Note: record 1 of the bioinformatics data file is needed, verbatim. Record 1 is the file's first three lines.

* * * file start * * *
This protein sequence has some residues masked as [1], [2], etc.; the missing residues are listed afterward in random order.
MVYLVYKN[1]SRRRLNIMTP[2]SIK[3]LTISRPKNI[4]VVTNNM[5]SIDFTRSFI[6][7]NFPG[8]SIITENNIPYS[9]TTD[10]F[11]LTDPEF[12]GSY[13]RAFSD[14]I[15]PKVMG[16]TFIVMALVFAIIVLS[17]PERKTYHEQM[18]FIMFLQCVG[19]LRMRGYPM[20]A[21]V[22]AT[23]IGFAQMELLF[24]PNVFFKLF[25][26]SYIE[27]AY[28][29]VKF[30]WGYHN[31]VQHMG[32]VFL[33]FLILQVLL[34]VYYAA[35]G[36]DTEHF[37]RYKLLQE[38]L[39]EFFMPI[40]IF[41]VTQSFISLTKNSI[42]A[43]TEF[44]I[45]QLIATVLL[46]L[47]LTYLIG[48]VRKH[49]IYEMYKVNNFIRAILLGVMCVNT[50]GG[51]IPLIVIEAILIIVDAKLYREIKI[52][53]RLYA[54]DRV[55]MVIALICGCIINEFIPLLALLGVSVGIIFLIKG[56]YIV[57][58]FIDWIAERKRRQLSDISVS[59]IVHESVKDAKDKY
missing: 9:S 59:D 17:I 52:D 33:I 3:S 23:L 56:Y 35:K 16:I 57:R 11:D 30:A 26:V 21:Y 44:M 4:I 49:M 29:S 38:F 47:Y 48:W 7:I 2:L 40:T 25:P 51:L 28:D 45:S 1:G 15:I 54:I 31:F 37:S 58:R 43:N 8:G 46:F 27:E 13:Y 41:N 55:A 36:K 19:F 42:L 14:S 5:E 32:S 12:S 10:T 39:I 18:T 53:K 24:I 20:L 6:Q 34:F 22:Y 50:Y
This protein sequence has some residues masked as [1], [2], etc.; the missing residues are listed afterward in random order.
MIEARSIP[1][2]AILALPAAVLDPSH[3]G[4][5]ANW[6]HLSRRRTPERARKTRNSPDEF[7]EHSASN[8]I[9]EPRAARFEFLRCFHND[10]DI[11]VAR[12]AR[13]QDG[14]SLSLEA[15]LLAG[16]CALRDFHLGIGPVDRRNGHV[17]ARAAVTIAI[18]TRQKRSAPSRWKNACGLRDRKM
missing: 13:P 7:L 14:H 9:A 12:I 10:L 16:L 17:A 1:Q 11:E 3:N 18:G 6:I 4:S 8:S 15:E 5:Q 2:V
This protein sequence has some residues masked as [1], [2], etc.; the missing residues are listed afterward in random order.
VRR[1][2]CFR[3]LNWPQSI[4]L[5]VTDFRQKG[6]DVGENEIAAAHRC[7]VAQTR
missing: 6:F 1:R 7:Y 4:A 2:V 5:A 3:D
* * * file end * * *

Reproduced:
This protein sequence has some residues masked as [1], [2], etc.; the missing residues are listed afterward in random order.
MVYLVYKN[1]SRRRLNIMTP[2]SIK[3]LTISRPKNI[4]VVTNNM[5]SIDFTRSFI[6][7]NFPG[8]SIITENNIPYS[9]TTD[10]F[11]LTDPEF[12]GSY[13]RAFSD[14]I[15]PKVMG[16]TFIVMALVFAIIVLS[17]PERKTYHEQM[18]FIMFLQCVG[19]LRMRGYPM[20]A[21]V[22]AT[23]IGFAQMELLF[24]PNVFFKLF[25][26]SYIE[27]AY[28][29]VKF[30]WGYHN[31]VQHMG[32]VFL[33]FLILQVLL[34]VYYAA[35]G[36]DTEHF[37]RYKLLQE[38]L[39]EFFMPI[40]IF[41]VTQSFISLTKNSI[42]A[43]TEF[44]I[45]QLIATVLL[46]L[47]LTYLIG[48]VRKH[49]IYEMYKVNNFIRAILLGVMCVNT[50]GG[51]IPLIVIEAILIIVDAKLYREIKI[52][53]RLYA[54]DRV[55]MVIALICGCIINEFIPLLALLGVSVGIIFLIKG[56]YIV[57][58]FIDWIAERKRRQLSDISVS[59]IVHESVKDAKDKY
missing: 9:S 59:D 17:I 52:D 33:I 3:S 23:L 56:Y 35:K 16:I 57:R 11:D 30:A 26:V 21:Y 44:M 4:I 49:M 29:S 38:F 47:Y 48:W 7:I 2:L 40:T 25:P 51:L 28:D 45:S 1:G 15:I 54:I 31:F 37:S 58:R 43:N 8:G 46:F 27:E 13:Y 41:N 55:A 36:K 19:F 42:L 14:S 5:E 32:S 12:S 10:T 39:I 18:T 53:K 24:I 20:L 6:Q 34:F 22:Y 50:Y